Try to explain the logic of repairing an item INSTEAD of landfilling that for a replacement to someone of this era. It is a physical impossibility, BUT that same person will sport a "Green" bumper sticker on their vehicle...... Hypocracy to the nth degree!
I forgot about TECUMSEH small engines....... They were the parent company to CLINTON & POWER PRODUCTS brands...... The CLINTON logo was an old stylized Indian arrow head, and the TECUMSEH logo was a likeness of the Indian Chief, Tecumseh. I remember exchanging several CLINTON engines on equipment back in the 1950s because the original engines just wore out in short time. POWER PRODUCTS used to make a series of 2 stroke cycle engines.... found their way into the go-karting craze, along with MacCULLOCH & WEST BEND.
We put a WEST BEND 2 stroke cycle engine on a machine. It was a replacement for another failed engine. The crankshaft was so hard that it had to be sent to a special machine shop which could cut a keyway slot with special tools. The local machine shop could not accommodate our needs.
Fixing a bent crankshaft on a lawn mower which runs at 3600 RPM is a bad practice. I've seen what happens when tractor mounted mower blades make an unanticipated dash for freedom and the damage has been significant. Once a cast shaft has been bent and cold-straightened you have no idea whether a crack has developed or not. Magnaflux and penetrating dye require the motor be disassembled and once you are that far into it, it's easier and cheaper to just replace the motor. A replacement motor still supports the repair-not-replace philosophy, plus you don't need to spend months recovering.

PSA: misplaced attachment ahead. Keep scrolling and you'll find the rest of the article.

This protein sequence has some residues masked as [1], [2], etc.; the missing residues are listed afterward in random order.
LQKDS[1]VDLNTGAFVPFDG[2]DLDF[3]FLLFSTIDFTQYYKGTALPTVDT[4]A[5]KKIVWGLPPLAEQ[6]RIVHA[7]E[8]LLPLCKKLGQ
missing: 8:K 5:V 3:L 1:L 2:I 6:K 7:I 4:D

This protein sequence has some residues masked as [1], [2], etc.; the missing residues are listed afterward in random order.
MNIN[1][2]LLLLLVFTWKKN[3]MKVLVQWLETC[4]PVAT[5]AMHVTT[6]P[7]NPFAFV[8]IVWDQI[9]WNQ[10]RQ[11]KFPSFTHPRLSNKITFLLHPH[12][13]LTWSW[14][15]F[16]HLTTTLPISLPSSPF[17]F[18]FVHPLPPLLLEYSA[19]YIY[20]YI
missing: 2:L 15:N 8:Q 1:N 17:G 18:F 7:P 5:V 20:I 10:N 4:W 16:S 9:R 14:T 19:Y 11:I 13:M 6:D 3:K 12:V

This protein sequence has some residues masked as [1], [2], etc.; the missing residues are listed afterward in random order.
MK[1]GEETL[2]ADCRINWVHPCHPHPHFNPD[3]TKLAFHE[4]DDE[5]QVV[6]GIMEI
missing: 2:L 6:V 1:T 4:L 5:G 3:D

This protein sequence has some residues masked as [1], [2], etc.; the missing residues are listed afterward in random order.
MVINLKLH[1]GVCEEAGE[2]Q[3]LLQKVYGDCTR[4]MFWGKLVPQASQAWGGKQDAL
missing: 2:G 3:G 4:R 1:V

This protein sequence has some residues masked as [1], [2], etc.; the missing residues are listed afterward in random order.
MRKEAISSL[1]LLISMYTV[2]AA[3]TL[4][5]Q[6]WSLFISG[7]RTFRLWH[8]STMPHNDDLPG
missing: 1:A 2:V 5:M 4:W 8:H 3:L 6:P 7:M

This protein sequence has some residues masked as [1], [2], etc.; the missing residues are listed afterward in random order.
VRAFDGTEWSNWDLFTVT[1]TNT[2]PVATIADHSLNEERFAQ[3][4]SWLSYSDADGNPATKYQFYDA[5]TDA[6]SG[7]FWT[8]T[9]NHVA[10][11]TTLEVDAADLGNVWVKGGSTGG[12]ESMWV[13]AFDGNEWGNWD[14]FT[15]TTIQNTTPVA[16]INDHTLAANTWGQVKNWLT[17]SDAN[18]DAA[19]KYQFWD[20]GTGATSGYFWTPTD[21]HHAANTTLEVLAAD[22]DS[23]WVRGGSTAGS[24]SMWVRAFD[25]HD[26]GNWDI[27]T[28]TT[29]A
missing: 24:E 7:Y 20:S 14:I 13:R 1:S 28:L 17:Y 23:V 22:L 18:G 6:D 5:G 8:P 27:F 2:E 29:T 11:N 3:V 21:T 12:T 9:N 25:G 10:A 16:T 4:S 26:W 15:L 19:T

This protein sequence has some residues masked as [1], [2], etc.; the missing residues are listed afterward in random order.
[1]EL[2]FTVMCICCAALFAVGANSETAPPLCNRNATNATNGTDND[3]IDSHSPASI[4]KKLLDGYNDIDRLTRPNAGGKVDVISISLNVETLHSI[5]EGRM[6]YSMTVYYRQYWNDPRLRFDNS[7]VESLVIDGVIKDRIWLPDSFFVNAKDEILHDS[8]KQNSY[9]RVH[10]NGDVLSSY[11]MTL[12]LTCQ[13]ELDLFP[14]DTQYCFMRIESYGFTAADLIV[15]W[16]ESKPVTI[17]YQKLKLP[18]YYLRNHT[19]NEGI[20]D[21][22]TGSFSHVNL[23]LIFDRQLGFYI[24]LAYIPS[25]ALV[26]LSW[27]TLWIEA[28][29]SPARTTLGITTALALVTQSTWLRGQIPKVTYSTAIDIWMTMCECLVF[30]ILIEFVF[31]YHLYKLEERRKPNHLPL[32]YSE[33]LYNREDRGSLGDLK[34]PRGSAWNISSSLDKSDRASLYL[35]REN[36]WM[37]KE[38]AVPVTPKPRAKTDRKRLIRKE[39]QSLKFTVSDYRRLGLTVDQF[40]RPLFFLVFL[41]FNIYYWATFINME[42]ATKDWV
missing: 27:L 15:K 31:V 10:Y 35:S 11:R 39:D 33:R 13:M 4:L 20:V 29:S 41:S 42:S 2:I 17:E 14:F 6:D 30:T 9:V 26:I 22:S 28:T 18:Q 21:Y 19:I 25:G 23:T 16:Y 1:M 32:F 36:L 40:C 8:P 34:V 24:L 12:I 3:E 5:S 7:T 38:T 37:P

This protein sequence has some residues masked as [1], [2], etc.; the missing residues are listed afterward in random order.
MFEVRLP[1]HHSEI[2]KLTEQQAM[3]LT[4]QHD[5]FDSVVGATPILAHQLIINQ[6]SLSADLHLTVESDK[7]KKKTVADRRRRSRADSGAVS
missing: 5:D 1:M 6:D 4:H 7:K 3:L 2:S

I was thinking the same thing, Bob. Since this realtively high-end machine didn't have any protection, one wonders where else costs may have been taken out. I would be a bit nervous about the shaft giving up the ghost and some other time...and not only the next time the blade meets a rock.